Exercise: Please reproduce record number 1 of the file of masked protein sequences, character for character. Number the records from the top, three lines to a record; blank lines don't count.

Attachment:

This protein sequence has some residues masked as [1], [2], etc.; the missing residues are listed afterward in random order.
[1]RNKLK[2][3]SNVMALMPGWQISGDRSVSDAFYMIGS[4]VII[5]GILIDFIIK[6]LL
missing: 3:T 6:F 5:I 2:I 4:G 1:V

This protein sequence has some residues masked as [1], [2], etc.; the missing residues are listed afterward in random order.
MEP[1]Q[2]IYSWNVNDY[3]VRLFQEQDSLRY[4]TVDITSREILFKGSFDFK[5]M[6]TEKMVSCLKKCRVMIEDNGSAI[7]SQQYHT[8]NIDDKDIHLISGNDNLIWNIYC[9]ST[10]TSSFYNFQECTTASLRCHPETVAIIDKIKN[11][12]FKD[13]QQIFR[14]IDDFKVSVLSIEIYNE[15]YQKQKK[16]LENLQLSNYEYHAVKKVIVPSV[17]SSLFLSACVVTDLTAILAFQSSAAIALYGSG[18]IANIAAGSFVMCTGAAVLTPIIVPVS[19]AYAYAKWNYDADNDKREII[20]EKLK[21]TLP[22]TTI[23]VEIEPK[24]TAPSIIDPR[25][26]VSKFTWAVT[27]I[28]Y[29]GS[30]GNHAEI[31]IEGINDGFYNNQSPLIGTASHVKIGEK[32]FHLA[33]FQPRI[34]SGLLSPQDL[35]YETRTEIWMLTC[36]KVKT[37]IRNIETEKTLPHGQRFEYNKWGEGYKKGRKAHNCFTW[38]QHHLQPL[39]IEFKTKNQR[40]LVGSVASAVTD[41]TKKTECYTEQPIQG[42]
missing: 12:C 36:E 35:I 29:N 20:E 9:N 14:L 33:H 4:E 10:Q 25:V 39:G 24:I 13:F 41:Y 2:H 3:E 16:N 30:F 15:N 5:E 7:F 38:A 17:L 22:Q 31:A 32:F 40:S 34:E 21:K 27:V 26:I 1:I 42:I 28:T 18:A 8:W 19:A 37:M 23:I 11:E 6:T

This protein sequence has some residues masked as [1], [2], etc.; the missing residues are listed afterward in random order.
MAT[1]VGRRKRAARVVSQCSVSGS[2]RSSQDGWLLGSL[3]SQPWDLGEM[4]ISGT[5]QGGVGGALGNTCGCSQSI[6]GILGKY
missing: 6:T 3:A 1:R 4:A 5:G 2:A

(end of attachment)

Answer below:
This protein sequence has some residues masked as [1], [2], etc.; the missing residues are listed afterward in random order.
[1]RNKLK[2][3]SNVMALMPGWQISGDRSVSDAFYMIGS[4]VII[5]GILIDFIIK[6]LL
missing: 3:T 6:F 5:I 2:I 4:G 1:V